What’s in a Name

When people ask about why I go by my last name, I have a couple of answers I can give.  One of them is that there are a lot of Ashleys (and don’t even get me started on the Ashleighs and the Ashlees) in the world, and as proof of this, my brother recently got married to a woman named Ashley.  There are not just a lot of Ashleys in the world, there are two Ashley McKelvys in my family.

It should be said that I think she’s pretty great.  The first time I met her, my brother brought her to my apartment in Benton, Arkansas to, help me move.  She hauled boxes and toted kitchen appliances down a flight of stairs and headed back up for more with a big smile on her face.  Even I was cranky about moving, and it was my stuff.

But when it became clear that she and my brother were serious, I knew the name thing would be an issue.  My friends call me McKelvy.  Hell, even my boyfriend calls me McKelvy.  My parents, however, picked Ashley out from all the other name possibilities in the world, and regardless of my own feelings on the matter, they think it’s a nice name.  Plus, McKelvy is only distinctive as a nickname when not everyone in your house has it.  When Ashley joined my family for Christmas, I suggested that one of us needed a nickname, but no one seemed to really take the lead on the Great Re-Naming Project.  First of all, how do you decide who should change?  I’ve been in the family longer, but I’m also not particularly married to the name.  I might be willing to change if a suitable nickname could be decided upon, but I learned long ago that it’s not about what I’m okay with.  This is really about other people having to change, which is a far more difficult proposition.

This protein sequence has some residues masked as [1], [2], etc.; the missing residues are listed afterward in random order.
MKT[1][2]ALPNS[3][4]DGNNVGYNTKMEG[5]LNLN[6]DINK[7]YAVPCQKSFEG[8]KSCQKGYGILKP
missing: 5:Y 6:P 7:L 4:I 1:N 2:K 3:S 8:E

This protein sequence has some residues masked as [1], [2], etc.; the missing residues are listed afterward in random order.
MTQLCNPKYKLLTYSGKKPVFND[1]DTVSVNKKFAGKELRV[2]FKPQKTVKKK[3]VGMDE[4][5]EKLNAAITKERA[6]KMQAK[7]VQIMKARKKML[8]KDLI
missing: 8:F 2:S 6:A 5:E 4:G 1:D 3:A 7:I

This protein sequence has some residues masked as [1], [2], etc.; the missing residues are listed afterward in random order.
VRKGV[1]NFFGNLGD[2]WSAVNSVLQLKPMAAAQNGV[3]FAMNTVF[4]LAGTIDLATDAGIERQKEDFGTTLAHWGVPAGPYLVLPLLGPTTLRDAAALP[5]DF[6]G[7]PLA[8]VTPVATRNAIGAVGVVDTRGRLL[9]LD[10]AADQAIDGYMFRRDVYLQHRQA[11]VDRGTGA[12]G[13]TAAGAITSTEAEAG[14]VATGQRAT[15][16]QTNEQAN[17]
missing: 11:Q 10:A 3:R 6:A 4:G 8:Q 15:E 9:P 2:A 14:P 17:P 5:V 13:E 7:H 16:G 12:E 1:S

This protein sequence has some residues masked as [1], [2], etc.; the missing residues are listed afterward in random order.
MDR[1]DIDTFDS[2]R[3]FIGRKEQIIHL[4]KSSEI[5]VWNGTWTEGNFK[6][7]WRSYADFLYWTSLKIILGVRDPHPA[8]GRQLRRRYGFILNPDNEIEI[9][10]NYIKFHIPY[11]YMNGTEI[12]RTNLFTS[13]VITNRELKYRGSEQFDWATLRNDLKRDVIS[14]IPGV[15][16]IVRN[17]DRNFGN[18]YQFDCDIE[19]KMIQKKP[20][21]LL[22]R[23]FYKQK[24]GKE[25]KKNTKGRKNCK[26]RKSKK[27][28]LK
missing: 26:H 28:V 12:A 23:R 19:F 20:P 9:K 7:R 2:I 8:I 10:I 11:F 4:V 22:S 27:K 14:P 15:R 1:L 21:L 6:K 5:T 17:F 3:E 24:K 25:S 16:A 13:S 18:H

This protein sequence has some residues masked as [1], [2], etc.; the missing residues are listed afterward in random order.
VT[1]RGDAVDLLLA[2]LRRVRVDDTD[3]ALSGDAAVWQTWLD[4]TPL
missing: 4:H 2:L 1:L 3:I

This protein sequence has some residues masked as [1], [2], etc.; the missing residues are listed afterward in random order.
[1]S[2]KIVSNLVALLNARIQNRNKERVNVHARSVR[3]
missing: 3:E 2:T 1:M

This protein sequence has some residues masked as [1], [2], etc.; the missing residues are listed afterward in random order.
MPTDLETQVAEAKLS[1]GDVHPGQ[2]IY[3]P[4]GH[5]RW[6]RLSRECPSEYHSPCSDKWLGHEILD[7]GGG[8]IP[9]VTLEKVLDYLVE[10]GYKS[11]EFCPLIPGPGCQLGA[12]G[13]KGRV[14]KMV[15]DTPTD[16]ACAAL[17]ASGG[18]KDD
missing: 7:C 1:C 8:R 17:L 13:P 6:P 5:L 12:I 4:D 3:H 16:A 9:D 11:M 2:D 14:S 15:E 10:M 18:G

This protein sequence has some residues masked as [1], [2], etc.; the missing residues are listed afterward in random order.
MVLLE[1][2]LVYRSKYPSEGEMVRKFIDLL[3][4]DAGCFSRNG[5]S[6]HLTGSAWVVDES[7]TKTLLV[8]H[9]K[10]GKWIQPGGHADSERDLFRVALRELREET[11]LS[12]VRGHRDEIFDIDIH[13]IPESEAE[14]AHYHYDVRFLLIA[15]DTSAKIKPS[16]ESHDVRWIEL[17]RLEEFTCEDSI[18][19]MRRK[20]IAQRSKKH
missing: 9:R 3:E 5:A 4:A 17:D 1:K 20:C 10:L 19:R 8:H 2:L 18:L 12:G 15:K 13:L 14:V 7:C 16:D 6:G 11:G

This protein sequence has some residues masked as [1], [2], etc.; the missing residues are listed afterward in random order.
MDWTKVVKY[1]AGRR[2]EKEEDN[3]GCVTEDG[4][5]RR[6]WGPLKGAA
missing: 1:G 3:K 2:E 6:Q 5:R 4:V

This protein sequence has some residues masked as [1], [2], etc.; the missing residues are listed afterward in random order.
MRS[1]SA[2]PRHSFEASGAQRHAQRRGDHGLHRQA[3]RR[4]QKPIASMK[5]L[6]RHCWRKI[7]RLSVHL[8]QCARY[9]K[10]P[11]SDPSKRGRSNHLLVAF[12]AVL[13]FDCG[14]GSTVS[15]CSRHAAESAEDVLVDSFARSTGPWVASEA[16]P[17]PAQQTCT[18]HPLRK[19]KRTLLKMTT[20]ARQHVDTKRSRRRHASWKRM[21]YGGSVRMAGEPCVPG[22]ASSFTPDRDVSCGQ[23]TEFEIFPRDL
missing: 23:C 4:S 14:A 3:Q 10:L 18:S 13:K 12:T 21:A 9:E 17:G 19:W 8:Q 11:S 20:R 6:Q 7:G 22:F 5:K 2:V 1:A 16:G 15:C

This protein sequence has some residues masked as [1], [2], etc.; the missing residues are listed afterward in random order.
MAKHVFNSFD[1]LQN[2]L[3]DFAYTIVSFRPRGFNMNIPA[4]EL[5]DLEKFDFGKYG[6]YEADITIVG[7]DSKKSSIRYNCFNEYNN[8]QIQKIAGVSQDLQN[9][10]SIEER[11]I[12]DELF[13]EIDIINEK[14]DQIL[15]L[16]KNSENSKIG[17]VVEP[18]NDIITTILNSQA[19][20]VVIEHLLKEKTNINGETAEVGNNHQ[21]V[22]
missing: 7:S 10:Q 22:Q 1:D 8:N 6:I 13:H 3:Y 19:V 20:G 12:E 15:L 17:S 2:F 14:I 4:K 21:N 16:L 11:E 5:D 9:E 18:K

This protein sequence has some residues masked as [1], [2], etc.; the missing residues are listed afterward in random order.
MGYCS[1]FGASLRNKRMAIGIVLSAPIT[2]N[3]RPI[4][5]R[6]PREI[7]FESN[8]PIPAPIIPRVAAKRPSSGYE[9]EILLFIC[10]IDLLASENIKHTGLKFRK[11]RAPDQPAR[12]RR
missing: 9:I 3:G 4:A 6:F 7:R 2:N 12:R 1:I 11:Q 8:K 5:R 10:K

People I have worked with rarely call me McKelvy, even if we are friends.  The reason?  Paperwork.  I fill out a form with my legal name, and people automatically start calling me Ashley.  I can and have persuaded them to use my last name or “Mick” for simplicity’s sake, but if you don’t introduce that idea early and often, people will either fall into the habit of calling me Ashley or only about half of them will change and there will be a lot of confusion about what the new girl’s name is.  Now, imagine that instead of working with those people for a few months during the summer or a year and a half, that is what people have called you YOUR ENTIRE LIFE.  It is ingrained.  My grandmothers will never call me anything else, and so it is unlikely that I will be allowed to change my name, though I am willing.

So how do you tell your new sister-in-law that’s been part of your family for mere weeks: Great to have you!  Welcome!  Now, what would you like to be called form this point forward?  Our names are who we are.  It’s our most basic form of identity.  It’s pretty difficult to find the most polite but firm way to say, “no offense, but that’s mine.  Change yours.”

Something has to be done though, and here’s why: My Grammy was telling some story about Adam and his wife, and she referred to them as “Adam and Ashley” and I can’t remember what the verb for that sentence was, but it clearly implied something they’d done as a couple.  “Gone hunting” or “kissed” or “first started dating.”  Whatever it was an implied romantic relationship that, regardless of what you may have heard about Arkansas, is not something my brother and I do together.  But it was still kind of out there.  All five or six people who heard her tell that story knew that she meant the other Ashley, but the implication still hung there in the air like a giant incest meatball until she finally clarified which of us she meant.

We all knew, and when she pointed out that she meant Adam’s then girlfriend, I was irritated that the clarification was made because, um, obviously.  And yet, I had also been glad that she had explained herself just so the ambiguity was gone.  Grammy couldn’t win, and neither can we.  If one of us gets a nickname, it will be a long process of getting everyone on board with the switch, but if we don’t the rest of our lives we may just become “Adam’s sister, Ashley,” or “Ashley, Adam’s wife.”  I think I’d rather be called Nerdy McReadsalot.

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